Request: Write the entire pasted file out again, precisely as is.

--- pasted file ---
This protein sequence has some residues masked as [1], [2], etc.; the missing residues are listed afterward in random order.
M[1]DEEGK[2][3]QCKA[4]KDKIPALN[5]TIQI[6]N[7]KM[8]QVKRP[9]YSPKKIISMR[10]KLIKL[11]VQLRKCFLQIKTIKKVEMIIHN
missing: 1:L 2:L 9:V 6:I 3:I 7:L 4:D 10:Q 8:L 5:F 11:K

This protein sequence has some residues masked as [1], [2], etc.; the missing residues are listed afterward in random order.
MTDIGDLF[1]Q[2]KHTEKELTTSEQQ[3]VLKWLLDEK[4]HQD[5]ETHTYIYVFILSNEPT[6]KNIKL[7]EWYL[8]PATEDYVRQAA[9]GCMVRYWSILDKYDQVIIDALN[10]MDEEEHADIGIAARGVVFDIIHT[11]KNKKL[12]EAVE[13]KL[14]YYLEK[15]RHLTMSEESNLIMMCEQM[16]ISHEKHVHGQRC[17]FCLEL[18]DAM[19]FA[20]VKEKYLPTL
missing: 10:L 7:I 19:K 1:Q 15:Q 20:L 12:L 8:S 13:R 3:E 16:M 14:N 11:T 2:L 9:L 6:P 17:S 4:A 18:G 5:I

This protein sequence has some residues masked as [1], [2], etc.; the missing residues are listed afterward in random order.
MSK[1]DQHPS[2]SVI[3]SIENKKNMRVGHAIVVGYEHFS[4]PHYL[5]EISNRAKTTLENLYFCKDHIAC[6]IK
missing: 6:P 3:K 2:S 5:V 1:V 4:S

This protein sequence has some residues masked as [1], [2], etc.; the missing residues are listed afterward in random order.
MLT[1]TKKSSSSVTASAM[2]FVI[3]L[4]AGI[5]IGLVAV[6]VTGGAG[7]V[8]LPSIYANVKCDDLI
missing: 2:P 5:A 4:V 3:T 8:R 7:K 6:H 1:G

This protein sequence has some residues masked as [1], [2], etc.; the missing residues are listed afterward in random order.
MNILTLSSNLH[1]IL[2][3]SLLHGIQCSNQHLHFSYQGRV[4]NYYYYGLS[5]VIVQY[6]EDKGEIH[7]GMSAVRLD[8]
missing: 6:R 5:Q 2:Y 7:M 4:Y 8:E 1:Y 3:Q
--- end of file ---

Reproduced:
This protein sequence has some residues masked as [1], [2], etc.; the missing residues are listed afterward in random order.
M[1]DEEGK[2][3]QCKA[4]KDKIPALN[5]TIQI[6]N[7]KM[8]QVKRP[9]YSPKKIISMR[10]KLIKL[11]VQLRKCFLQIKTIKKVEMIIHN
missing: 1:L 2:L 9:V 6:I 3:I 7:L 4:D 10:Q 8:L 5:F 11:K

This protein sequence has some residues masked as [1], [2], etc.; the missing residues are listed afterward in random order.
MTDIGDLF[1]Q[2]KHTEKELTTSEQQ[3]VLKWLLDEK[4]HQD[5]ETHTYIYVFILSNEPT[6]KNIKL[7]EWYL[8]PATEDYVRQAA[9]GCMVRYWSILDKYDQVIIDALN[10]MDEEEHADIGIAARGVVFDIIHT[11]KNKKL[12]EAVE[13]KL[14]YYLEK[15]RHLTMSEESNLIMMCEQM[16]ISHEKHVHGQRC[17]FCLEL[18]DAM[19]FA[20]VKEKYLPTL
missing: 10:L 7:I 19:K 1:Q 15:Q 20:L 12:L 8:S 13:R 3:E 16:M 14:N 11:T 2:L 9:L 6:P 17:S 4:A 18:G 5:I

This protein sequence has some residues masked as [1], [2], etc.; the missing residues are listed afterward in random order.
MSK[1]DQHPS[2]SVI[3]SIENKKNMRVGHAIVVGYEHFS[4]PHYL[5]EISNRAKTTLENLYFCKDHIAC[6]IK
missing: 6:P 3:K 2:S 5:V 1:V 4:S

This protein sequence has some residues masked as [1], [2], etc.; the missing residues are listed afterward in random order.
MLT[1]TKKSSSSVTASAM[2]FVI[3]L[4]AGI[5]IGLVAV[6]VTGGAG[7]V[8]LPSIYANVKCDDLI
missing: 2:P 5:A 4:V 3:T 8:R 7:K 6:H 1:G

This protein sequence has some residues masked as [1], [2], etc.; the missing residues are listed afterward in random order.
MNILTLSSNLH[1]IL[2][3]SLLHGIQCSNQHLHFSYQGRV[4]NYYYYGLS[5]VIVQY[6]EDKGEIH[7]GMSAVRLD[8]
missing: 6:R 5:Q 2:Y 7:M 4:Y 8:E 1:Y 3:Q